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Prehosp Emerg Care. 2013 Apr-Jun;17(2):149-54. doi: 10.3109/10903127.2012.729128. Epub 2012 Dec 11.

Comparison of video laryngoscopy and direct laryngoscopy in a critical care transport service.

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Department of Emergency Medicine, University of Pittsburgh, Pittsburgh, Pennsylvania 15261, USA.



We evaluated video laryngoscopy (VL) (C-MAC, Karl Storz, Tuttlingen, Germany) for use in a critical care transport system. We hypothesized that the total number of airway attempts would decrease when using a video laryngoscope versus use of direct laryngoscopy (DL).


We performed a nonrandomized group-controlled trial where six aircraft were outfitted with VL and the remainder utilized DL responding to a mix of scene runs and interfacility transports. Our primary outcome measure was the number of intubation attempts. We also compared the first-pass success (FPS) rates, laryngoscopic grades, and frequencies of rescue device use (including utilization of surgical airways) between VL and DL.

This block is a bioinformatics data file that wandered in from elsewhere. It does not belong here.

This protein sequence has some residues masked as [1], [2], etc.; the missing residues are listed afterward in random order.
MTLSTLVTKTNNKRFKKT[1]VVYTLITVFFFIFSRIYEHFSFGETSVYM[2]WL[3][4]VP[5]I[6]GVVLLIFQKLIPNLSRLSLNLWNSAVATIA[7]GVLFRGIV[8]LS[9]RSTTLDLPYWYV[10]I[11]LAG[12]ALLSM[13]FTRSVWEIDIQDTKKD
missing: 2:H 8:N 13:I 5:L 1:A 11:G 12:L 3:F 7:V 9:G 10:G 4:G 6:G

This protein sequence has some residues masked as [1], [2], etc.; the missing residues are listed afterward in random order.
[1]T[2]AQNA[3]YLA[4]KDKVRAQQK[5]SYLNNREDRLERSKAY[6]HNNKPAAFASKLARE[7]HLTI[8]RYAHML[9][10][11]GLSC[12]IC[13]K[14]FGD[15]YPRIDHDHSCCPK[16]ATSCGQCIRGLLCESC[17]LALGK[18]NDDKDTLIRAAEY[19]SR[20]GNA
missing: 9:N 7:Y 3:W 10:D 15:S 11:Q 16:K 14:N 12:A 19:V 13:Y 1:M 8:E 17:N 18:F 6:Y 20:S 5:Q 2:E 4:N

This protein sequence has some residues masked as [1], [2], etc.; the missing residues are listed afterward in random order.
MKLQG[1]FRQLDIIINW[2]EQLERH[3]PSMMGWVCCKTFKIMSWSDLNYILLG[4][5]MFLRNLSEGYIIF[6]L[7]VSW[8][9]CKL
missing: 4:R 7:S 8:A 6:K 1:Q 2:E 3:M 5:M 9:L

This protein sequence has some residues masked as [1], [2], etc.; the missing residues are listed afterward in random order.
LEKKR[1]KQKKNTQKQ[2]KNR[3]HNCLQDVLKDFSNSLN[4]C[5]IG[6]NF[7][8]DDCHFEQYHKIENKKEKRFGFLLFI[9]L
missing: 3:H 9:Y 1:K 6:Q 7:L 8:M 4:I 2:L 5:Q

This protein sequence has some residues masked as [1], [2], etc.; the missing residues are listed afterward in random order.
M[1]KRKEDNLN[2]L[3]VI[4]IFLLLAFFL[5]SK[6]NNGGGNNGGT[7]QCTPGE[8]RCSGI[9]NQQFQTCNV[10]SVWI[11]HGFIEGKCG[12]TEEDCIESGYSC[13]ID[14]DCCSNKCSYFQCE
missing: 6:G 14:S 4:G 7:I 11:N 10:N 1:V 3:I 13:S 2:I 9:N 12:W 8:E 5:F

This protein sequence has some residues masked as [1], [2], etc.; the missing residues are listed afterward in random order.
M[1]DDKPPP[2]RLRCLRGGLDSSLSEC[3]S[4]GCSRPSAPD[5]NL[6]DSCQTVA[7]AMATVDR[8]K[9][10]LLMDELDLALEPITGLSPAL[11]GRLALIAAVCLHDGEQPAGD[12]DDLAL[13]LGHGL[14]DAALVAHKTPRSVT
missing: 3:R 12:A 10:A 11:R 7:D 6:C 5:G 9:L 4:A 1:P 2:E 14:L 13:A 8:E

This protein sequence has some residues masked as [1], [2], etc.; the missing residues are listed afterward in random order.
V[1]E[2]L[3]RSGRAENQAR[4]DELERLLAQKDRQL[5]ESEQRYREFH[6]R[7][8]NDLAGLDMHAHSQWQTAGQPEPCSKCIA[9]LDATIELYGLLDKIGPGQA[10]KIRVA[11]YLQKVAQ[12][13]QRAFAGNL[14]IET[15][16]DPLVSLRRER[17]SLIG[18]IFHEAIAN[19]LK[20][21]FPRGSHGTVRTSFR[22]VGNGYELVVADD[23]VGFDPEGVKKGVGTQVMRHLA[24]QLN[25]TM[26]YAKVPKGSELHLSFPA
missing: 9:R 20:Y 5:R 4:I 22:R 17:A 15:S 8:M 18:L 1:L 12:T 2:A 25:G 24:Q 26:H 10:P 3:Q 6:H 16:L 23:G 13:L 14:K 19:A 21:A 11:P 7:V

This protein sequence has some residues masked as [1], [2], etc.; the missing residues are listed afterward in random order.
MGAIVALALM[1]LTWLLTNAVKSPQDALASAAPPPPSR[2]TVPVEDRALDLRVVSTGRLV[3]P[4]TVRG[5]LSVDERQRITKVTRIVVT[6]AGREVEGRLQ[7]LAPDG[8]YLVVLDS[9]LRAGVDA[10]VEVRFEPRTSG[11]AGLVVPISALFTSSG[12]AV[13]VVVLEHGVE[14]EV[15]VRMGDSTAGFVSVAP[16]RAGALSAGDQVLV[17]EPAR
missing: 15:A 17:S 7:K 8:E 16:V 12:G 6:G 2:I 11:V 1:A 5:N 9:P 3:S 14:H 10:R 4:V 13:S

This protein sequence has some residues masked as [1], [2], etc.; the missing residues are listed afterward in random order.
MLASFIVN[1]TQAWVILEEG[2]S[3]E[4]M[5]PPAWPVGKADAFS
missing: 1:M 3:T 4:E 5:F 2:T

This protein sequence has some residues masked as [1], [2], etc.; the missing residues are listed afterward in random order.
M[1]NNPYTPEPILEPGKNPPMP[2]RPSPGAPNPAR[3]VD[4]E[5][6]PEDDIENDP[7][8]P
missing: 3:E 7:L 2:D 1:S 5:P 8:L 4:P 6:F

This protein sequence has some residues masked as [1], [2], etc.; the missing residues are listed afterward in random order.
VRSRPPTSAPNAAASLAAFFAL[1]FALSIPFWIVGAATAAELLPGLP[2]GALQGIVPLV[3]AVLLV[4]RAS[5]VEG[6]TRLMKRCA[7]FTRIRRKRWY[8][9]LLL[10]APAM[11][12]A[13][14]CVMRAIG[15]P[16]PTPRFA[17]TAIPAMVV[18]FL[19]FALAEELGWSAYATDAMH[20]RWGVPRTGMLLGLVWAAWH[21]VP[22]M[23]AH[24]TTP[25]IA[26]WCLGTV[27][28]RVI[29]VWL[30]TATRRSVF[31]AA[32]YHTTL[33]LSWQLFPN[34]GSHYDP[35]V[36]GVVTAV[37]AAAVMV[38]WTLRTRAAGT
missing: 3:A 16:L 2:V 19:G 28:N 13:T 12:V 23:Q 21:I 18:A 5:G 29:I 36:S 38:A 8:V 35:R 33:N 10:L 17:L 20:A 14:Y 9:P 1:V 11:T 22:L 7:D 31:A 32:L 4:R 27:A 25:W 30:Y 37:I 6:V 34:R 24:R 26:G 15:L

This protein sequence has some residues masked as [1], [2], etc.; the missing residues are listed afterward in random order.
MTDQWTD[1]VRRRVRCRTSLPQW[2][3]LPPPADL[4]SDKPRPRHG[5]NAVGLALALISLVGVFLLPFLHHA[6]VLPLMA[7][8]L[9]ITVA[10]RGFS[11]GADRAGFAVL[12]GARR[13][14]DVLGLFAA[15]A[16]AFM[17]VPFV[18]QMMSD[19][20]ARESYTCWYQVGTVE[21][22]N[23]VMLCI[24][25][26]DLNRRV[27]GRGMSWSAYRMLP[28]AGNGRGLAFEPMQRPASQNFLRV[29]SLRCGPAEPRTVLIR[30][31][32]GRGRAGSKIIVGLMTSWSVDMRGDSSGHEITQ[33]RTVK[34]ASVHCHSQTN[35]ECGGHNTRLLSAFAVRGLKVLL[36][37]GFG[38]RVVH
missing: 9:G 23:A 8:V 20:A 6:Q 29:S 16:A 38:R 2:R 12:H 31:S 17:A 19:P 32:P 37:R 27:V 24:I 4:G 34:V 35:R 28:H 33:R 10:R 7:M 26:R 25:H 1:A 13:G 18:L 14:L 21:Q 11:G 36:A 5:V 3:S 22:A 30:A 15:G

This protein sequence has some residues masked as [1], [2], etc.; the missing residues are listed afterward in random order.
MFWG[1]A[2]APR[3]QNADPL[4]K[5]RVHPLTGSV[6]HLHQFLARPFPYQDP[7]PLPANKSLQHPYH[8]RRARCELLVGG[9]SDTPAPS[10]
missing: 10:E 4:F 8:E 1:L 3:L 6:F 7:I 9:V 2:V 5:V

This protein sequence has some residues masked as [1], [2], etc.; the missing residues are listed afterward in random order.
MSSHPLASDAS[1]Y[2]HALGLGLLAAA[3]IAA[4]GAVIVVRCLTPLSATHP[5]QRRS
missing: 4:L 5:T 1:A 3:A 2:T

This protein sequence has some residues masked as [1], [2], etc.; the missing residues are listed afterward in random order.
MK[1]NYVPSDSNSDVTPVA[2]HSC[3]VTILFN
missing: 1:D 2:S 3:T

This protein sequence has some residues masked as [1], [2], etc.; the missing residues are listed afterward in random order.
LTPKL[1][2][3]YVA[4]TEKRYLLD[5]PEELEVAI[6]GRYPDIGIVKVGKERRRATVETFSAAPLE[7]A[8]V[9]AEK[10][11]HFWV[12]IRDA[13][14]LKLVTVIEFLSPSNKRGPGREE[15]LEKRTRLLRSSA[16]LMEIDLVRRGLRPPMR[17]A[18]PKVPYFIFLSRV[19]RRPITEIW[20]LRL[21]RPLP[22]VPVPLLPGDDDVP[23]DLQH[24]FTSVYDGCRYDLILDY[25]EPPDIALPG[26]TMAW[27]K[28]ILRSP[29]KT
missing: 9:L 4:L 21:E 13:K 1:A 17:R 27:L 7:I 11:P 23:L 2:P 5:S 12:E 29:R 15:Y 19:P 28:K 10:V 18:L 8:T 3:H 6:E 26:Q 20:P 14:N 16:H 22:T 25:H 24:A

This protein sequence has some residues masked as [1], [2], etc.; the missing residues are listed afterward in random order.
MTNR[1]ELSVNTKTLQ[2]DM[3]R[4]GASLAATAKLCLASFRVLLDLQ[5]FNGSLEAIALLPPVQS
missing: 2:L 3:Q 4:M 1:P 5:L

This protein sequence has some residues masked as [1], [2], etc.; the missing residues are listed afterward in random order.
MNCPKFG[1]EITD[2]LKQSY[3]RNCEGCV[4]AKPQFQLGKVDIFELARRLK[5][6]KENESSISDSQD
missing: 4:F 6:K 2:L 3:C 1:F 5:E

Crews intubated 348 patients with VL and 510 with DL. Successful endotracheal intubation within three attempts occurred 97.6% (confidence interval [CI] 96.5-98.6) of the time. The FPS rate was 85.8% (CI 83.4-88.1). In this cohort of patients, VL did not differ from DL with respect to total number of airway attempts (1.17 [CI 1.11-1.22] vs. 1.16 [CI 1.12-1.20]), FPS rate (85.6% [CI 82-89%] vs. 86.1% [CI 83-89]), or use of rescue airways (2.6% vs. 2.2%). The laryngoscopic view was superior in the VL group relative to the DL group (median Cormack-Lehane grade 1 [interquartile range (IQR) 1, 2] vs. 2 [IQR 1, 2]).


VL using the C-MAC video laryngoscope did not reduce the total number of airway attempts or improve intubation compared with DL in a system of highly trained providers.

[Indexed for MEDLINE]

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